Java Reference
In-Depth Information
In our example, the ArrayList class takes as input the Employee class. This means that
the array list can store inside it only employees. If we try to insert an object of a different
type in the ArrayList , then an error will occur. Note that, starting with Java 7, the above
syntax can be simplified as follows.
ArrayList < Employee > emps = new ArrayList <> () ;
The second reference to the Employee class is redundant, and therefore can be omitted.
Note that a generic class can take as input only the name of a class and not the name of a
primitive type. For example, the following code will not compile.
ArrayList < int > dice = new ArrayList < int > () ;
However, we can use the wrapper Integer class as input to the ArrayList class. For
the most part, an Integer object behaves exactly like an int , but it is still an object.
Therefore, an ArrayList of integers can be declared as shown below.
dice = new ArrayList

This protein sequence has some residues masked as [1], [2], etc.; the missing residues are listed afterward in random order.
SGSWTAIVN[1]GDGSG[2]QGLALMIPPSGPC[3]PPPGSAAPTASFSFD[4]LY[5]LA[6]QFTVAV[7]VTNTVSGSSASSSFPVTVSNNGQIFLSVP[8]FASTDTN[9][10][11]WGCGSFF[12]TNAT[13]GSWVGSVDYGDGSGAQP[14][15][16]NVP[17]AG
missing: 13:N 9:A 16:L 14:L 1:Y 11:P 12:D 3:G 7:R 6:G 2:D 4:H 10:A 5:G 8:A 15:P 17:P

() ;
A common mistake by novice programmers is to specify the size of the ArrayList as
a parameter in the parentheses. However, this is the wrong approach because we do not
need to specify the size of an ArrayList when we create it. The size of an ArrayList is
dynamically determined by the number of objects that is stores. Therefore, a newly created
ArrayList will always have size of zero.
7.2 Immutable Objects
Consider the following code.
class Test {
public static void inc(Integer i ) {
i ++;
public static void main(String [] args) {
Integer i=3;
inc( i ) ;
The behavior of the code is very interesting and counterintuitive. Note that the code:
Integer i = 3 is rewritten by Java to: Integer i = new Integer(3) . Therefore, as Fig-
ure 7.1 suggests, a new object is created inside the main method. Let the location of the
new object be 2000. Next, this object is passed as a parameter to the inc method. Recall
that only the object's address will be passed to the inc method. Now the variable i inside
the inc method will be initially equal to 2000. However, if we try to display the variable,
then we will see the number 3. The reason is that the Integer class contains a toString
method that returns the integer that is stored inside the class.
Next, let us examine the statement i++ . This is where all the magic happens! This code
is equivalent to i=i+1 , which in turn means change the value inside the i object to 4.
However, the Integer classisimmutable.
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